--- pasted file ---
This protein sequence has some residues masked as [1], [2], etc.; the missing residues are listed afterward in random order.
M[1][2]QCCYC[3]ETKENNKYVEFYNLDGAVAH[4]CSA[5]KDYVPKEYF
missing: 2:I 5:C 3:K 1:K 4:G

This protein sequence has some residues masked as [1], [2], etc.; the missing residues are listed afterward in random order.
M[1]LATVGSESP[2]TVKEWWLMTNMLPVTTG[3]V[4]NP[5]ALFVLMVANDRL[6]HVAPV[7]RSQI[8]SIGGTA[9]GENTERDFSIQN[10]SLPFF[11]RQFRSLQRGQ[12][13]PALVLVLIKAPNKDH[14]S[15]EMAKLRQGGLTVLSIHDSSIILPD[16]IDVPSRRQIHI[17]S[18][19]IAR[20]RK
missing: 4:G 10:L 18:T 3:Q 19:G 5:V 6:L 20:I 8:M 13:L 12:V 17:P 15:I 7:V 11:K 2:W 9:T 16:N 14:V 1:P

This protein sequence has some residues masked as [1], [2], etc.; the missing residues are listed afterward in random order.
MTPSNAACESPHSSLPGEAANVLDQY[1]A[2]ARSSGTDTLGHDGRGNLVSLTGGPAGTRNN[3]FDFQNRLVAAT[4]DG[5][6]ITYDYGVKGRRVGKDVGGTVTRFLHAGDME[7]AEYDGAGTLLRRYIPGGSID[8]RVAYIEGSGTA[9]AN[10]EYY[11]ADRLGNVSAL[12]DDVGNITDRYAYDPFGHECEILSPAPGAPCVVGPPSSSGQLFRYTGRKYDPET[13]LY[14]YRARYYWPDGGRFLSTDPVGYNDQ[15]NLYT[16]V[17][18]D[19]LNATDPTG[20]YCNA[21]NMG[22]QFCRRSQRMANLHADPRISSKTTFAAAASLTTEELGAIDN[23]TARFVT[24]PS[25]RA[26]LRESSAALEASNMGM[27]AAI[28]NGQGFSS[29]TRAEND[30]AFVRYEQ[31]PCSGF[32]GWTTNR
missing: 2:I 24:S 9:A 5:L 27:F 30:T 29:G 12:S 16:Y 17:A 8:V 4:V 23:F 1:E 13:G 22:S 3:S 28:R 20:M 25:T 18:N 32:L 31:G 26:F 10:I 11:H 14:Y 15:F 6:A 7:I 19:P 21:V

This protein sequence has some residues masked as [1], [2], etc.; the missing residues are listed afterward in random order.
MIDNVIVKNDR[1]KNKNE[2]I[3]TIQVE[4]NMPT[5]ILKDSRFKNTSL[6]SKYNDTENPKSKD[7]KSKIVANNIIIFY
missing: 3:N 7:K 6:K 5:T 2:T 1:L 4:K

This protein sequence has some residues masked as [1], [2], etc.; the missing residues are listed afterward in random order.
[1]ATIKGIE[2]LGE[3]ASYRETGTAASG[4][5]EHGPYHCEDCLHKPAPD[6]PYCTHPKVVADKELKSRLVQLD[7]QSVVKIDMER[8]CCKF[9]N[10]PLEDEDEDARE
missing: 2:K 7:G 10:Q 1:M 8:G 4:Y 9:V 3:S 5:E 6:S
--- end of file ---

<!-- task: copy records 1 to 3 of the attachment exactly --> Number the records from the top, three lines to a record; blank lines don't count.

This protein sequence has some residues masked as [1], [2], etc.; the missing residues are listed afterward in random order.
M[1][2]QCCYC[3]ETKENNKYVEFYNLDGAVAH[4]CSA[5]KDYVPKEYF
missing: 2:I 5:C 3:K 1:K 4:G

This protein sequence has some residues masked as [1], [2], etc.; the missing residues are listed afterward in random order.
M[1]LATVGSESP[2]TVKEWWLMTNMLPVTTG[3]V[4]NP[5]ALFVLMVANDRL[6]HVAPV[7]RSQI[8]SIGGTA[9]GENTERDFSIQN[10]SLPFF[11]RQFRSLQRGQ[12][13]PALVLVLIKAPNKDH[14]S[15]EMAKLRQGGLTVLSIHDSSIILPD[16]IDVPSRRQIHI[17]S[18][19]IAR[20]RK
missing: 4:G 10:L 18:T 3:Q 19:G 5:V 6:L 20:I 8:M 13:L 12:V 17:P 15:I 7:V 11:K 2:W 9:T 16:N 14:V 1:P

This protein sequence has some residues masked as [1], [2], etc.; the missing residues are listed afterward in random order.
MTPSNAACESPHSSLPGEAANVLDQY[1]A[2]ARSSGTDTLGHDGRGNLVSLTGGPAGTRNN[3]FDFQNRLVAAT[4]DG[5][6]ITYDYGVKGRRVGKDVGGTVTRFLHAGDME[7]AEYDGAGTLLRRYIPGGSID[8]RVAYIEGSGTA[9]AN[10]EYY[11]ADRLGNVSAL[12]DDVGNITDRYAYDPFGHECEILSPAPGAPCVVGPPSSSGQLFRYTGRKYDPET[13]LY[14]YRARYYWPDGGRFLSTDPVGYNDQ[15]NLYT[16]V[17][18]D[19]LNATDPTG[20]YCNA[21]NMG[22]QFCRRSQRMANLHADPRISSKTTFAAAASLTTEELGAIDN[23]TARFVT[24]PS[25]RA[26]LRESSAALEASNMGM[27]AAI[28]NGQGFSS[29]TRAEND[30]AFVRYEQ[31]PCSGF[32]GWTTNR
missing: 2:I 24:S 9:A 5:L 27:F 30:T 29:G 12:S 16:Y 17:A 8:V 4:V 23:F 1:E 13:G 22:S 3:S 28:R 20:M 25:T 18:N 32:L 31:G 26:F 10:I 11:H 14:Y 15:F 6:A 7:I 19:P 21:V